Many people I know have a funny relationship with food: they are on constant diets, yet continue to gain weight. I’m not counting people with real health problems, but those consistently obsessed with weight loss and dieting (although I suppose this could be considered a real health problem psychologically).
We are a nation obsessed with our image and one of the most obvious ways to control our look, short of surgery or buying new clothing, is to control what we ingest. The problem as I see it, is that when we stop listening to our bodies and rely on special diets, we deprive ourselves of what our bodies actually need. If you don’t have strict enough control, you end up bingeing when you are confronted with the food your body craves.
Each of us is in fact a unique individual with special needs only our bodies understand– not a diet book that can supposedly work miracles on millions. If we can stick to real foods (fruits, vegetables, grains), without too much added salts and sugars, staying away from processed goods (which just make you crave more), our bodies eventually regulate and notify us about what is required for continued function. Of course, I’m no nutritionist.
There is one woman in particular I run into every month or so on the street: oh Stacey! You look like you’re losing weight!
It may or may not be true. This greeting, or, “Wow, you’re looking great,” are two common conversation starters people like to provide when it has been a while between sightings (and continues our obsession over our bodies). Every time I see this particular woman it is the same statement, followed by, are you on a special diet? Every time I see her I provide the same secret answer.
She asks, one because it is polite I suppose, but two, because she has a litany of legitimate health problems, many of which can actually be solved if she can create a healthy relationship with food. She is looking for the secret. Sure, I tell her. I’ve been frying my eggs in leftover bacon fat. I eat pork chops, roasted chicken, yogurt, cheese and a lot of vegetables, raw or sauteed in olive oil… You know, whatever is around.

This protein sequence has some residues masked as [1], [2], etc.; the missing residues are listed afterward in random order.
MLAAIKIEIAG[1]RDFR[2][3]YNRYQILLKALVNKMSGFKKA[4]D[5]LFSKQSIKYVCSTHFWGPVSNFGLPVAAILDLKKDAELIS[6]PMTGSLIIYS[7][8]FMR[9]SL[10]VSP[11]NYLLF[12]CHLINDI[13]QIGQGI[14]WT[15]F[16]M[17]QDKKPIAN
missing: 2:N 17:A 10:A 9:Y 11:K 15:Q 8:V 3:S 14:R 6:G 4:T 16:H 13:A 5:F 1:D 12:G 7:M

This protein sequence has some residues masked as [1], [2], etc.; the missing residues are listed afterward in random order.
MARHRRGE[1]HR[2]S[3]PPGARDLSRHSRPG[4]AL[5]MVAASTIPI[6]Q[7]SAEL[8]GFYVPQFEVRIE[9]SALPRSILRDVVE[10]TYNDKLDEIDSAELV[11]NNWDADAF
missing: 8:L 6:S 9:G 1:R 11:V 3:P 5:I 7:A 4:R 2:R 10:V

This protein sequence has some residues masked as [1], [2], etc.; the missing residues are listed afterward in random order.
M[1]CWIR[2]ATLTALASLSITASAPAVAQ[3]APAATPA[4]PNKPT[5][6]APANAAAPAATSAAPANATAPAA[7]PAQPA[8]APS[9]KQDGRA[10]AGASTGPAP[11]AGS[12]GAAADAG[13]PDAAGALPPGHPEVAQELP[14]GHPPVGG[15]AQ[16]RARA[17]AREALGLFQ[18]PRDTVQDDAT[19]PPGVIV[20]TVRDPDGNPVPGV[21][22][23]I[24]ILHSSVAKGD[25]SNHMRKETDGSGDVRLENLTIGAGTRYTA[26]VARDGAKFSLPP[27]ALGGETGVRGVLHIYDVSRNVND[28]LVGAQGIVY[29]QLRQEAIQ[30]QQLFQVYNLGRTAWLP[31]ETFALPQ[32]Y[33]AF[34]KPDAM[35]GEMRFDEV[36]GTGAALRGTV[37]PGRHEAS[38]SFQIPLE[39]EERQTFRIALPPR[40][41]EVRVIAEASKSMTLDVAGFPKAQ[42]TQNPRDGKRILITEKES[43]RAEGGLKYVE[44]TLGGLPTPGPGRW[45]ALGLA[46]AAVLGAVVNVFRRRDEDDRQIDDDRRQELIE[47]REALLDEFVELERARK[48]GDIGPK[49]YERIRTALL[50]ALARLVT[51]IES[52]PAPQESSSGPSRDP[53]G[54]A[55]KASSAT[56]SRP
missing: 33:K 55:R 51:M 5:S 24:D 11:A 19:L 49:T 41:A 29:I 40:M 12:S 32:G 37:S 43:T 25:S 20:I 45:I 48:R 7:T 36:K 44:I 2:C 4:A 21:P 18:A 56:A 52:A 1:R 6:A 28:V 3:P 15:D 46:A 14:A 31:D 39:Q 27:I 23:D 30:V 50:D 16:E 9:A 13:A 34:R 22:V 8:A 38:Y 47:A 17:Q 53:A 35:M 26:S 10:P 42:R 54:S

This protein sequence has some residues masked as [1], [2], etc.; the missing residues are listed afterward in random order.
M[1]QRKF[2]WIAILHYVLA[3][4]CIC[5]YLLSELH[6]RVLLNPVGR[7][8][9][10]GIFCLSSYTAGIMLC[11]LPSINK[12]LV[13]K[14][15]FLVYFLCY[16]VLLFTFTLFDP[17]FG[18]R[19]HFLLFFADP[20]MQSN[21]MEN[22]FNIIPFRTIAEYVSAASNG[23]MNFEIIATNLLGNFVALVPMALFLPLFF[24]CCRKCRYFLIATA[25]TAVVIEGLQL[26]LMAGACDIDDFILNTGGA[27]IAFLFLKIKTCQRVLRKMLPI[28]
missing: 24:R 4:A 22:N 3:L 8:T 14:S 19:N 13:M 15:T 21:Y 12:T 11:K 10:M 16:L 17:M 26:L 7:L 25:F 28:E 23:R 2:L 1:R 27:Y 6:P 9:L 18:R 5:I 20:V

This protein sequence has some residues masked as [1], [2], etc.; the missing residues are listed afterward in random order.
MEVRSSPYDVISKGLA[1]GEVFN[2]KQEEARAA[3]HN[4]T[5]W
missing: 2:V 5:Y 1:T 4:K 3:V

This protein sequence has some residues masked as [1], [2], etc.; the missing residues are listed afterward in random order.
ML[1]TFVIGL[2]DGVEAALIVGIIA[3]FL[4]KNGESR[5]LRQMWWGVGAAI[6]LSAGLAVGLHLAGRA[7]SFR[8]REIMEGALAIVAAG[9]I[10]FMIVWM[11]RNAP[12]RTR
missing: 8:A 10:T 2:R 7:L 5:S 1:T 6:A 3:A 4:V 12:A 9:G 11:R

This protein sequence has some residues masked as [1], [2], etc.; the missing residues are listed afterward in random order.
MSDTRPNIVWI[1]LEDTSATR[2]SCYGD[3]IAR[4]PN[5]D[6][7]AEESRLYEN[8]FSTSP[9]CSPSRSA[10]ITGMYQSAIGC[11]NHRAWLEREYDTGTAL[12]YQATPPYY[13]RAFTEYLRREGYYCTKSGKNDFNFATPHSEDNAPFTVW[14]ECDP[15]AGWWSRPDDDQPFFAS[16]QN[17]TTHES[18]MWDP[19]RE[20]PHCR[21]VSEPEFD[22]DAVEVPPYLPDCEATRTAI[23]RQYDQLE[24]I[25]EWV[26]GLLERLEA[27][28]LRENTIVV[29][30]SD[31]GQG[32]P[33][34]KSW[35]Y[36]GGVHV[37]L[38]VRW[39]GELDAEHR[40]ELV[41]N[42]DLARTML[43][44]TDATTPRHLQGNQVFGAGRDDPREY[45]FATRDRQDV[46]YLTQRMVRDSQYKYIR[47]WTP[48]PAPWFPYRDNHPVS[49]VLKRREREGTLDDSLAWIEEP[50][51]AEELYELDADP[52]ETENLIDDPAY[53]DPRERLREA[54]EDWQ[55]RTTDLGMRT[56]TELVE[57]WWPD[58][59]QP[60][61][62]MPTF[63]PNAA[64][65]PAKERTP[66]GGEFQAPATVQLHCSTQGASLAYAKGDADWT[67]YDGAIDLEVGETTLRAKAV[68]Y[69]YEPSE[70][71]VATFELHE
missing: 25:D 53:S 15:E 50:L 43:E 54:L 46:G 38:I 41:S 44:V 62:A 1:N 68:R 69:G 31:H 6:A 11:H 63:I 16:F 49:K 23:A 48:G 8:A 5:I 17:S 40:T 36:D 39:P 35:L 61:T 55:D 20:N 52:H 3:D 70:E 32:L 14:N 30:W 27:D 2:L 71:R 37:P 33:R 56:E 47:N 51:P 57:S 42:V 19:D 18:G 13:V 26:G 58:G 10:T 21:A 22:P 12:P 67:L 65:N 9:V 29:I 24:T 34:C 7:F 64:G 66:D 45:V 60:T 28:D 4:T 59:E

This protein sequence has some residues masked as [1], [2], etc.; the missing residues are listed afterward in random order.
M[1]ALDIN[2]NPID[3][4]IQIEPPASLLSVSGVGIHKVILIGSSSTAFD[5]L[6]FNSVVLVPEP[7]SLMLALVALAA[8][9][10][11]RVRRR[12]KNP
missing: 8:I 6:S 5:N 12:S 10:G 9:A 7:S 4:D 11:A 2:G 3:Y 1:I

Well you must cook a lot, she counters. I make lasagna, that’s it.
Well, that’s good, I say, that you cook. But in my mind I’m reminded of weekly food calendars, with hers looking something like this: Monday, lasagna; Tuesday, lasagna; Wednesday, lasagna… In the time it takes to make lasagna for a week, could she make, say maybe some chicken? Or in even less time some fish? Or really, anything other than lasagna?
Sure I cook (not as often as most people think), but most of what I make are quick meals that take just as long as opening a can and setting the microwave– and even faster than heading to a restaurant and placing an order. If it’s a food that takes longer to prepare, I make enough for leftovers I don’t mind eating cold or which can be reheated easily on the stove top (I don’t have a microwave).
So the secret special diet is that it is not a secret at all. It’s one people generations before us followed because there was no alternative: eat foods with ingredients you can name, know where they come from, or how they are produced or grown. Avoid processed and packaged food and drink, stay away from corn syrup, hydrogenated oils and bypass the advertisements telling you to load up on sugars, starches and new “low-calorie,” “all natural” treats… And maybe one other thing: Follow the variety seasons offer.
As I ate my breakfast this morning I thought about her question and was inspired to take a picture. Was I glad I was not eating lasagna? Yes. Was I glad this meal took all of 8 minutes to prepare? Yes.
There is no recipe to this meal because by the picture I think it is pretty straight forward:
an egg, however you like it
a piece of cheese
slice of whole grain toast with butter
some other veggies or fruit, if available
fresh herbs, if available